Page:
At his four month appointment, he clocked in at 27 inches and just under 20 pounds. The kid is in the 97th percentile and eats like a champ. We’ve decided to wait on all solids, including rice cereal, until he is six months. He’s definitely a boob man, and he wants it all night long, even if he’s not hungry. He’s using me as a human pacifier to fall back asleep. (And no, he won’t take a real pacifier, because that would just be too easy, now woudn’t it?)
Ladies and gentlemen, we are ready for sleep training.
I’ve been resistant to full-on doing it until now because I really felt he was too young, but it’s time. He’s shown he can sleep for longer stretches and the pediatrician says that at his size, he can absolutely go five (or more) hours at night without eating. I’ve dabbled in it here and there, and always wait a few minutes when he wakes at night to see if he can settle himself back down. Sometimes he can. More than often, he can’t. He’ll be screaming like a banshee until I walk into the room, where I swear he smiles, winks and laughs to himself.
So I get up. At 11, at 1:15, at 3, 4 and 5:30. I soothe and nurse and while I truly love the quiet moments nursing my sweet baby boy, I’d love it even more at say, just 2:30. Or just 4.
Out of all the sleep training methods I’ve read up on, I’m most comfortable with doing a modified version of the Ferber method. If you want to know all about it there are tons of websites, but it involves letting him cry for short periods of time before going in to soothe him. This is of course assuming that nothing else is bothering him (pinching clothes, soiled diaper, actually time to eat) and that he’s not sick.
I’ve heard from fellow mothers that in anywhere from 3 days to one week, their babies really got it and they were blessed with better sleep until the next growth spurt/illness/what-have-you. I know there is no recipe for a perfect night’s sleep — especially at this age — but there has got to be better than what we have now, which is basically the sleep pattern of a newborn!
I’ll let you know how it goes, and I welcome feedback and stories of personal experience; just none of this “your child will hate you forever because you let him cry alone for 10 whole minutes you horrible, horrible mother” stuff. I’ll be telling that to myself when I’m lying in bed on my hands forcefully willing myself not to get up for another six minutes because OOOH THE CRYING.
In third grade, I was really jealous of some of the girls in my class — the girls who wore dainty gold necklaces with a small cross or star of David hanging off of it. The flashier girls had diamonds on theirs. I thought they were beautiful.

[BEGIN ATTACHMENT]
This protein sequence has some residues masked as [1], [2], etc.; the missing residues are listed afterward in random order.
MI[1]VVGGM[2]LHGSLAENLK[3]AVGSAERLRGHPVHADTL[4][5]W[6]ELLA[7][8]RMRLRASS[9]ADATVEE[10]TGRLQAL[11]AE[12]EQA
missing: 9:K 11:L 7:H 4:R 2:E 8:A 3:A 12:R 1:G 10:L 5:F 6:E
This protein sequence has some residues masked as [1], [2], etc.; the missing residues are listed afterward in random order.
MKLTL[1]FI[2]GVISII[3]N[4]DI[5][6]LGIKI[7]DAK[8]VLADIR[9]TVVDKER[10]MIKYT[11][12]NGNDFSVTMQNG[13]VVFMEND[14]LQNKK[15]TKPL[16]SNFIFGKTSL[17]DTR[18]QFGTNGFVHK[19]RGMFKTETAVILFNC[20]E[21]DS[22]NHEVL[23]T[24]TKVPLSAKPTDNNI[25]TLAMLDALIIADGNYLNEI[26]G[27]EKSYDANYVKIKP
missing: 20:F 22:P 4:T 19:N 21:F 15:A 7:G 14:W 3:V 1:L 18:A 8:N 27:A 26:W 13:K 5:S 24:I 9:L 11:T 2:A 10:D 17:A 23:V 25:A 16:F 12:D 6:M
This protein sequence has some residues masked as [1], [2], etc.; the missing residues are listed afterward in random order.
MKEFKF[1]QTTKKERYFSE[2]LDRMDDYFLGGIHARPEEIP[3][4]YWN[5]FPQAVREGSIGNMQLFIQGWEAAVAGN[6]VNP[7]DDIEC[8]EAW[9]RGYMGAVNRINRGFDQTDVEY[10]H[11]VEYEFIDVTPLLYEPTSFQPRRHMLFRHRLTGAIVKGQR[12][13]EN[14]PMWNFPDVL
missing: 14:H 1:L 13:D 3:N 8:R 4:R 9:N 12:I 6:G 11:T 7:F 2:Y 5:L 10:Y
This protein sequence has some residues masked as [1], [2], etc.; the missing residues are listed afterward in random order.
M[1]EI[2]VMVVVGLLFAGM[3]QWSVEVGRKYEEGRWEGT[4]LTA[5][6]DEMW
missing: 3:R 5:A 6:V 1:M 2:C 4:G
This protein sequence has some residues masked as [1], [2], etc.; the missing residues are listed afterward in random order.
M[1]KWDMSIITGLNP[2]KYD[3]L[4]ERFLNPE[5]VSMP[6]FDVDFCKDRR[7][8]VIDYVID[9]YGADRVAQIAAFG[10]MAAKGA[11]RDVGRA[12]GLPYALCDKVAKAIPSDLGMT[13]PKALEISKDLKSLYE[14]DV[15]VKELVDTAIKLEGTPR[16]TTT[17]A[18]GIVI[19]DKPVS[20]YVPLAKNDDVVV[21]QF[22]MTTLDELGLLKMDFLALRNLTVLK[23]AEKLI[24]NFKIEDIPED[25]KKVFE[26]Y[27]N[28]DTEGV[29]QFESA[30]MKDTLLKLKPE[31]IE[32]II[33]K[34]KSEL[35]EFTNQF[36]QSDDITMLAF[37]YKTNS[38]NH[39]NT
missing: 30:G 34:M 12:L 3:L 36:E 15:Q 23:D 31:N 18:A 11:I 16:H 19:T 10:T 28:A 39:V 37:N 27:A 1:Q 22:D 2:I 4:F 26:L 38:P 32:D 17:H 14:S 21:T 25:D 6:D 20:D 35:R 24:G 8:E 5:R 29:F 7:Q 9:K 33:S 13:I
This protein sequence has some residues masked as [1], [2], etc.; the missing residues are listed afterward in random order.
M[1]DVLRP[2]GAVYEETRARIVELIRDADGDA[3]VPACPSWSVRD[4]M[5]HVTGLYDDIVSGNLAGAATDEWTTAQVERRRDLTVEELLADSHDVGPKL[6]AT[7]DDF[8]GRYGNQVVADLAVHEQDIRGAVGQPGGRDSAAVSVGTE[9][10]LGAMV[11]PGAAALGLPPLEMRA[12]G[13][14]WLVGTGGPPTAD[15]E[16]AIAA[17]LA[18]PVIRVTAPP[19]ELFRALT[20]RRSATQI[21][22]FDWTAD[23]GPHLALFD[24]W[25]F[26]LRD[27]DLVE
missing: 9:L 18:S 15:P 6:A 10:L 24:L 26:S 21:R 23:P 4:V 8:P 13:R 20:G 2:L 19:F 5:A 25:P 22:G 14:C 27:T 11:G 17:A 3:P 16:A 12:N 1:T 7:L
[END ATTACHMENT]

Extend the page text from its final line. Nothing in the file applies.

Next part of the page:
It was almost like a club; those girls who wore the necklaces. Not anyone could wear one. I couldn’t wear one. I wasn’t in the club.
Sure, we decorated the Christmas tree and read the children’s bible with mom. We hunted for the hidden matzoh with my cousins and spun the dreidel. We experienced the religions my parents had been raised in, but with their own twist. It was more about family, kindness, being a good person. I didn’t feel like I was missing anything…except for that shiny jewelry. The priorities of a child.
When people would talk about prayer it used to make me uncomfortable. I associated it with religion — speaking to a specific god.
Do I believe in god? Yes. My god doesn’t have a name; it is not male or female. It is just something bigger than me. Something that makes this crazy world go ’round. But, I never really talked to it. Until recently.
When I became pregnant, I started praying every night. I prayed for the health of my baby, for a safe delivery. A friend once told me that she never really prayed until the moment she found out she was going to be a mother. I understood that instantly. When my baby was born, it was the closest I’ve ever come to understanding religion.
Since that day, I’ve prayed daily. Small thank-you’s, hopes and wishes for the people I love. I don’t know if I believe in the “power of prayer”. Maybe it works, maybe it doesn’t. But in the chance that it does, it doesn’t hurt to do it. Especially since really, my prayers have been answered.
Lately I’ve been searching for the perfect necklace to represent being a mother. I haven’t found it yet, but when I do, I will be wearing my baby’s name around my neck every day, permanently a member of the club. Because that baby is my heaven, my world. And proof to me that there’s something –someone — out there.